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Feedback on Opening Wireless Access at EHS

CoP members,
In January, the high school wireless network will go on-line. DMTS is looking into the possibility of students with an access code having the ability to bring in their laptop/wireless device and use it during the school day for instructional purposes.
Prior to implementation, we would like your feedback on the pros and cons of allowing this to happen. What benefits would you see in your curriculum if students had access? What drawbacks do you see? Would you yourself bring a home laptop to utilize on the district network?

Please click the comment link and share your thoughts.

Comments

Jeff Krause said…
Two comments:

First, I'll believe it when I can actually use the wireless network.

Second, I would LOVE it if both students and staff could utilize the wireless network on personal computers. The only real drawback I see are security and privacy issues. Will we be able to keep the EPS network secure? Will students and staff retain the privacy of material on their computers while using the wireless service?
Anonymous said…
I would like for students to have access on a secure network with their home computers, it would give us ideas on student use of computers in school. Secondly, yes I would use my home machine at school.
B. Locklear
Anonymous said…
Using my fuzzy crystal ball, I see students using laptops throughout the middle and high schools. Students whose families who cannot afford laptops will be eligible for scholarships to buy ones, or the district will lease standaridized sturdy laptops so that each student has one. If all the texts could be downloaded onto the laptops, we could reduce the money we spend replacing textbooks and students would have less to carry and lose. Yes, we will have trouble with students trying to download material directly from the internet but if we ask questions that ask for opinion and point of view instead of basic facts, they will have to manipulate and integrate information in order to use it. We need to be proactive in the way we plan and implement laptops, just as we need to use cell phones and electronic media in a productive way. We can't ban the new electronic world, but we do need to embrace it in ways that will allow students to use it productively and politely. And no, texting a friend is not a productive use of time.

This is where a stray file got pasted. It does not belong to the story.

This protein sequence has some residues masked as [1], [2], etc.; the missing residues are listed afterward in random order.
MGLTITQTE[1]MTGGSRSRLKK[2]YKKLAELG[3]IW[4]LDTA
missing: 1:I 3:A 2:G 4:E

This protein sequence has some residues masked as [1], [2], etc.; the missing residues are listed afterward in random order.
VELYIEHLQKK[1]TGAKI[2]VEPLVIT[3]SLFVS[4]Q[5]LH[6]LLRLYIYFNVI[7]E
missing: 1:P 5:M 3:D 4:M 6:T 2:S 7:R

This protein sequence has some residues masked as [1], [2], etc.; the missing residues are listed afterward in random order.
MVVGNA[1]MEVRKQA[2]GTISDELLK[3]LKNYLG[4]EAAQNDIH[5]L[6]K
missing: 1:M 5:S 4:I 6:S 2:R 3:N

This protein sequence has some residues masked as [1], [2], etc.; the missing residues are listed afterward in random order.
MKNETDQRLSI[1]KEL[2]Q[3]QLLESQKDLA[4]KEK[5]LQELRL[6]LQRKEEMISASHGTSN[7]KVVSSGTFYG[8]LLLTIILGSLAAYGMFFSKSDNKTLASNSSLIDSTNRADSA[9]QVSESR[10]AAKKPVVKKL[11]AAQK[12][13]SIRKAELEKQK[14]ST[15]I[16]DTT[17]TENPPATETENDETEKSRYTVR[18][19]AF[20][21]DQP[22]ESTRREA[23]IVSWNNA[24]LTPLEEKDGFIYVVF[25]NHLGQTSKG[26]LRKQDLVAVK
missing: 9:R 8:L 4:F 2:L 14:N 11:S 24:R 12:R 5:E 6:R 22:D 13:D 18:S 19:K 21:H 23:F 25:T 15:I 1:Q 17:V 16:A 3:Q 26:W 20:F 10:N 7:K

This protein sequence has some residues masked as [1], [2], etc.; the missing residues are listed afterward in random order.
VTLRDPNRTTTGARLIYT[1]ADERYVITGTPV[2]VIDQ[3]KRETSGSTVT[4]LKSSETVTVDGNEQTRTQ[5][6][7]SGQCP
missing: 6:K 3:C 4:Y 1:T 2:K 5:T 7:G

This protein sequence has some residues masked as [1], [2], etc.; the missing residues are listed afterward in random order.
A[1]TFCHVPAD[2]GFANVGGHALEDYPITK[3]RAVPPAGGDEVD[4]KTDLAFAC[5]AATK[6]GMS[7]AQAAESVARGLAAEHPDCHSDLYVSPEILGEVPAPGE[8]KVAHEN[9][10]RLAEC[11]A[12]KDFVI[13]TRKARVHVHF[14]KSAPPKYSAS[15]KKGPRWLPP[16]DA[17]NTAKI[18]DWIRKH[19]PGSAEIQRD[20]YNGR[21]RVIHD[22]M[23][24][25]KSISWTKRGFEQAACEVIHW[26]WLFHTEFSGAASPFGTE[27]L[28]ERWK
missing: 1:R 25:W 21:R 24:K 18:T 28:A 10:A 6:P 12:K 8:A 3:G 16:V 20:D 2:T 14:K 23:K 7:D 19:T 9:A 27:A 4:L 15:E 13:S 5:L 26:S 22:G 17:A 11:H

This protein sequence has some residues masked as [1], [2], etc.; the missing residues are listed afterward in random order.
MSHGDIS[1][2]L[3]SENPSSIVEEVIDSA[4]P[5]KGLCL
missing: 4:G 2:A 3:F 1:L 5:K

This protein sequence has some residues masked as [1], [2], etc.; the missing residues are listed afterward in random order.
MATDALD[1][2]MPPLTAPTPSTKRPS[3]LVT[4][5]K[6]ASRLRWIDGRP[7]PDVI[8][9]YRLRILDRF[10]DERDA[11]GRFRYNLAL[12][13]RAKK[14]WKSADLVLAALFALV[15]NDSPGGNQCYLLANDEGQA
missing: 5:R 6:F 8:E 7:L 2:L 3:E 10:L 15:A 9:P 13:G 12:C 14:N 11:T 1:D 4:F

Mr. Boone said…
This IS the way of the future and we should be doing this. I would expect that this has been THOROUGHLY tested and security features are in place to prevent students from inappropriate uses and access. Jeff has valid points and we must do all we can to retain the privacy of material on our own computers, otherwise we will not bring them in (if I had my own laptop).

Students/Families must also realize that we are not responsible for lost or damaged computers that students will bring to school. They will get lost/damaged and families will need to know that we will not fix them or replace them.

It would be nice to go to online textbooks, but we also need to realize that not all students (even some that do live in Edina) can not afford to purchase their child their own computer. Until then, we can only reduce the number of textbooks we order and ask for volunteers for online textbooks.
Anonymous said…